by Joshua Dorkin | BiggerPockets.com | Edited By Carter Crowley
What is a Foreclosure?
A foreclosure occurs when a property owner cannot make principal and/or interest payments on his/her loan, typically leading to the property being seized and sold.
How does a foreclosure occur?
The foreclosure process is not very difficult to understand. There are several stages during which the homeowner has an opportunity to bring the loan current and avoid foreclosure.
After about three to six months of missed payments, the lender orders a trustee to record a Notice of Default (NOD). At the County Recorder’s Office. This puts the borrower on notice that he or she is facing foreclosure and starts a reinstatement period that typically runs until five days before the home is auctioned off.
If the default isn’t corrected (the loan must be brought current) within three months, a foreclosure sale date is established. The homeowner will receive a Notice of Sale, and this notice will also be posted on the property. In addition, the Notice of Sale is recorded at the County Recorder’s Office in the county where the property is located. Finally, this Notice of Sale is also published in newspapers local to the county in question over a three-week period.
The foreclosure Trustee Sale typically occurs on the steps of the county courthouse in which the property is located. The time and location of this sale are designated in the Notice of Sale. At the Trustee Sale, the property is auctioned in public to the highest bidder, who must pay the high bid price in cash, typically with a deposit up front and the remainder within 24 hours. The winner of the auction will then receive the trustee’s deed to the property.
What Happens at the Foreclosure Auction?
At auction, an opening bid on the property is set by the foreclosing lender. This opening bid is usually equal to the outstanding loan balance, interest accrued, and any additional fees and attorney fees associated with the Trustee Sale. If there are no bids higher than the opening bid, the property will be purchased by the attorney conducting the sale, for the lender.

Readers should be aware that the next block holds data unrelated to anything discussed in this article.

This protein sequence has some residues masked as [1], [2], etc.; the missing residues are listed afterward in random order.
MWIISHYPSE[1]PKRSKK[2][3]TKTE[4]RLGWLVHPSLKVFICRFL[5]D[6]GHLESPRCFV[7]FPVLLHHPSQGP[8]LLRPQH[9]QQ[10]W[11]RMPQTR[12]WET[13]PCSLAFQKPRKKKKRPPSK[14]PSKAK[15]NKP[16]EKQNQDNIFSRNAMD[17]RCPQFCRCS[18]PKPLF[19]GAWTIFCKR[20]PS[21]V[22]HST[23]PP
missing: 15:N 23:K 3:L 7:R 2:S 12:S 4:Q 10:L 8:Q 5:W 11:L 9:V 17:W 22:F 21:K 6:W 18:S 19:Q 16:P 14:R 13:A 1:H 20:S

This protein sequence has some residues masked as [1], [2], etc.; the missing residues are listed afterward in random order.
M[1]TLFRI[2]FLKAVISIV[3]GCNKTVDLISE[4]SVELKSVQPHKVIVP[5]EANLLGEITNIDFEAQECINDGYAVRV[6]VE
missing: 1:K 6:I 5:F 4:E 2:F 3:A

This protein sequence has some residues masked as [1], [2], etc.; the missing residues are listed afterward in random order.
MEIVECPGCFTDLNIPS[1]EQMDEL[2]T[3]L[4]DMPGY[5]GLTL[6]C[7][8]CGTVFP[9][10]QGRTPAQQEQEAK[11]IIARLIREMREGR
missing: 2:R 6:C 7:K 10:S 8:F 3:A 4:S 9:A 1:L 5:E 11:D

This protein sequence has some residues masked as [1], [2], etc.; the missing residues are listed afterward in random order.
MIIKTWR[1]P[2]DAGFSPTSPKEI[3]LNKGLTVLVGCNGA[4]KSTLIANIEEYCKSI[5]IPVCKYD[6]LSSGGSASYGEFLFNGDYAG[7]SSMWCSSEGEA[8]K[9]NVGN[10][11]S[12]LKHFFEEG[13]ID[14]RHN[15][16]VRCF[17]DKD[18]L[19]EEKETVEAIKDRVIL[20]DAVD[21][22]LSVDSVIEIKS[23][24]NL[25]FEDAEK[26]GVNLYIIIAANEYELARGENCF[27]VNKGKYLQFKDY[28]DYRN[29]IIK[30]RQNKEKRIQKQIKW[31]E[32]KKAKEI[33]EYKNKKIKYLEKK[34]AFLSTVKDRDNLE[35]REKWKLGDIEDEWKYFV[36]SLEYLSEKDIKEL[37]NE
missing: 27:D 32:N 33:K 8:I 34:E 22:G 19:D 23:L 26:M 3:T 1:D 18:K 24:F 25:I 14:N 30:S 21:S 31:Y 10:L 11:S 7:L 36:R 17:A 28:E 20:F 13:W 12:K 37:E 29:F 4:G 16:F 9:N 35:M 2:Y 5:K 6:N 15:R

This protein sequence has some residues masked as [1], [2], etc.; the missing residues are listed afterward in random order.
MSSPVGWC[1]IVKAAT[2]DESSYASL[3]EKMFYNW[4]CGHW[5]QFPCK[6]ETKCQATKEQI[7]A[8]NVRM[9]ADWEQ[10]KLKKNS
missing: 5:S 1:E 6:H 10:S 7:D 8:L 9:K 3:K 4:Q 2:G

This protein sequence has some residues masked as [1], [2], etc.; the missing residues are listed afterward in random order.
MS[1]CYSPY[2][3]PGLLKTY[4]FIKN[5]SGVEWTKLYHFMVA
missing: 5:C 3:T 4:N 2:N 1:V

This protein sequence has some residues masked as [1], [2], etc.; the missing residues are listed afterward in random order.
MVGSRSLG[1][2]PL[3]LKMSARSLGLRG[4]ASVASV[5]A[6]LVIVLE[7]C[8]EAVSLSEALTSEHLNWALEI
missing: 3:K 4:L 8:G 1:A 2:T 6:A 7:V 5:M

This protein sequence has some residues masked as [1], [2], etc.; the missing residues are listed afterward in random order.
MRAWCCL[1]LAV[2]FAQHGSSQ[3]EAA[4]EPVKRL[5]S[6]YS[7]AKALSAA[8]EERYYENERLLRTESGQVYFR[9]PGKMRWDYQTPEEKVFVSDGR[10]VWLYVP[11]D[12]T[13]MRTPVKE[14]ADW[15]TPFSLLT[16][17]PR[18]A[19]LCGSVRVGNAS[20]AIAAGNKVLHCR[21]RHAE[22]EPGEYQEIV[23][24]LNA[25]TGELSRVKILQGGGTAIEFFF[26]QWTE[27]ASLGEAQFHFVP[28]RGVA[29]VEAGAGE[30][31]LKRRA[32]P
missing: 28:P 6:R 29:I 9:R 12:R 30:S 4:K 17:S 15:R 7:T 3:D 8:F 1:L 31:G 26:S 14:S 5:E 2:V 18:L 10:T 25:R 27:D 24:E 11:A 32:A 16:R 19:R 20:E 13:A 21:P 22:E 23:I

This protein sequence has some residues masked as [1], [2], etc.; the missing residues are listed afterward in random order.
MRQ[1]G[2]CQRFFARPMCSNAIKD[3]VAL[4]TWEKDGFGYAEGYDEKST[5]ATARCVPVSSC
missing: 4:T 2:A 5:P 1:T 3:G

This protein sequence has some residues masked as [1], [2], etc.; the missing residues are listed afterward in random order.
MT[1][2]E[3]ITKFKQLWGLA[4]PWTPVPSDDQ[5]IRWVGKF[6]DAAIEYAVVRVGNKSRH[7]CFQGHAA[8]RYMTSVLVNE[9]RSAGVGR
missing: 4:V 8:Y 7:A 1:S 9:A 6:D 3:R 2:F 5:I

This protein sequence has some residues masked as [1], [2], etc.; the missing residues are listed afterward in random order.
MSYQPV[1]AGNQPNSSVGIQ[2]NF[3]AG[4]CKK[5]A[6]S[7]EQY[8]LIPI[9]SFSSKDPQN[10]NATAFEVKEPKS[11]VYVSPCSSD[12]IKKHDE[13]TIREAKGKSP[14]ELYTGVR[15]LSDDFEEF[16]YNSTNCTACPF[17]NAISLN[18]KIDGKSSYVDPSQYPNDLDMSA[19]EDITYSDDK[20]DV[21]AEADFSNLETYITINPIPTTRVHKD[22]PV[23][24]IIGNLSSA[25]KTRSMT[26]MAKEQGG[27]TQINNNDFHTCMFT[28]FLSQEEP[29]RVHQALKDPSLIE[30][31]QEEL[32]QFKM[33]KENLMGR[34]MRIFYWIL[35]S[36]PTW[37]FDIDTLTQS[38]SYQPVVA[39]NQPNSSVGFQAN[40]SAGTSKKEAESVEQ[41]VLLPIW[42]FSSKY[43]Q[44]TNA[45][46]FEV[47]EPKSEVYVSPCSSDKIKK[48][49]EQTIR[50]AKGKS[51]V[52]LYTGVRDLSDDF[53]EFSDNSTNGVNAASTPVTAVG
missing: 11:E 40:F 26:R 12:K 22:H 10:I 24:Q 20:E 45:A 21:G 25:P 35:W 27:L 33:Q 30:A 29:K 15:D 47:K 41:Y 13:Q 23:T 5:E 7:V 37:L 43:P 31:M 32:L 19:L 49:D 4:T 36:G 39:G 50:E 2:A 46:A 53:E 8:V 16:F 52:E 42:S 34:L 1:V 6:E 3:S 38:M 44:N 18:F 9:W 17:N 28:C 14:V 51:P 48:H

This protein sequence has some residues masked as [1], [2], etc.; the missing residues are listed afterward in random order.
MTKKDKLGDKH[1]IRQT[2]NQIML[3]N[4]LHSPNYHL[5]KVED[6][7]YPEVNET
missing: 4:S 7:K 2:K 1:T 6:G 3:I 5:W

If this occurs, and the opening bid is not met, the property is deemed a REO or Real Estate Owned. This typically occurs because many of the properties up for sale at foreclosure auctions are worth less than the total amount owed to the bank or lender.
When you purchase property at a foreclosure sale, all junior liens other than property taxes are wiped out. Priority of liens is determined by the date of recording. When you purchase a REO aka. Bank REO, you will typically receive the property with a clean title.
Learn How to Avoid Foreclosure from HUD
How to Stop Foreclosure Now?
As a homeowner you have limited options when you are going through the foreclosure process. If you have the funds availible, the best option would be to bring the mortgage payment current. However, most individuals in a foreclosure scenario do not have the extra funding availible. That leaves you with a few other options: sell to a real estate investor or list with a real estate agent. If you want a quick, easy, and painless process to just walk away from the house with your credit intact I would recommend calling us here at CB Home Solutions. We can purchase your house from you in as little as 14 days and you credit will not be destroyed in the process.
If you decide to go the route of listing with a Realtor it may take a bit longer, and there is no guaranteed sale. This may result in the bank eventually taking back the home and finalizing the foreclosure process.
In the end the choice is ultimately yours. We are here to provide information and resources for homeowners needing to get out of foreclosure.
Please contact us today if we can be of assistance: 920-252-6336